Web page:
(This article’s a bit late as I was on vacation last week, so if you’ve already patched your Windows Server with the bug fixes released on July 14th to protect it against CVE-2020-1350, great. If not, get crackin’!)
A 17 year-old vulnerability is finally being patched by Microsoft and you should take note.
SIGRed (or CVE-2020-1350) is a worm-able, critical vulnerability that’s got a Common Vunerability Scoring System rating (CVSS) of 10, meaning “High Severity”. The CVSS only goes up to 10, so this thing is pretty gnarly.
If exploited successfully, SIGRed grants an attacker Domain Administrator rights and compromises the entire corporate infrastructure.
SIGRed affects Windows Server versions 2003 to 2019. This video by Check Point Research shows how easy it is for SIGRed to be implemented via a link in a malicious email:
I’m not going to pretend that I understand even a fraction of what’s going on here, I’m only a humble marketing monkey, but the blog article posted by Check Point (which you can read here: https://research.checkpoint.com/2020/resolving-your-way-into-domain-admin-exploiting-a-17-year-old-bug-in-windows-dns-servers/) is very, very in-depth.
Should you be worried?
Yeah, I mean, it’s got a 10 on the CVSS scale. Check Point Research only found the vulnerability in May and Microsoft responded quickly in issuing the CVE and patching it (relatively speaking).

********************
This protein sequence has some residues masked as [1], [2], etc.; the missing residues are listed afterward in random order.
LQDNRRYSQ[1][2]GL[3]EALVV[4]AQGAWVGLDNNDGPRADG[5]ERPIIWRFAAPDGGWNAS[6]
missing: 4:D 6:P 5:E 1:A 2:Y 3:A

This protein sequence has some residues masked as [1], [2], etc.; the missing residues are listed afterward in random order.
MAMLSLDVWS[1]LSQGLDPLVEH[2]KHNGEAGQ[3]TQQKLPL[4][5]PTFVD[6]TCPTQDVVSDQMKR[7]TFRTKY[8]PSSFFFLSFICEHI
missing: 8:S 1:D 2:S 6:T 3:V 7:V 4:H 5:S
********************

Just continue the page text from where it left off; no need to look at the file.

Check Point also acknowledges there are no known workin exploits. If you watch the video above the only thing that happens is the target’s DNS servers crash. However, there is potential for SIGRed to be come a very, very nasty exploit if left unchecked.
Considering how hesitant people are to patch their Windows Domain environments/Domain Controllers, we can see SIGRed becoming a real pain in the “you-know-what.”
What can you do?
Patch your Domain environments. Use this link if you need help in finding the appropriate patch. Otherwise, Check Point says there is a work around until you’re able to implement the patch.
They say if you set the maximum length of a DNS message (over TCP) to 0xFF00 you should be able to nip SIGRed in the butt with out patching via the following command:
reg add “HKEY_LOCAL_MACHINESYSTEMCurrentControlSetServicesDNSParameters” /v “TcpReceivePacketSize” /t REG_DWORD /d 0xFF00 /f net stop DNS && net start DNS
Hope that helps.
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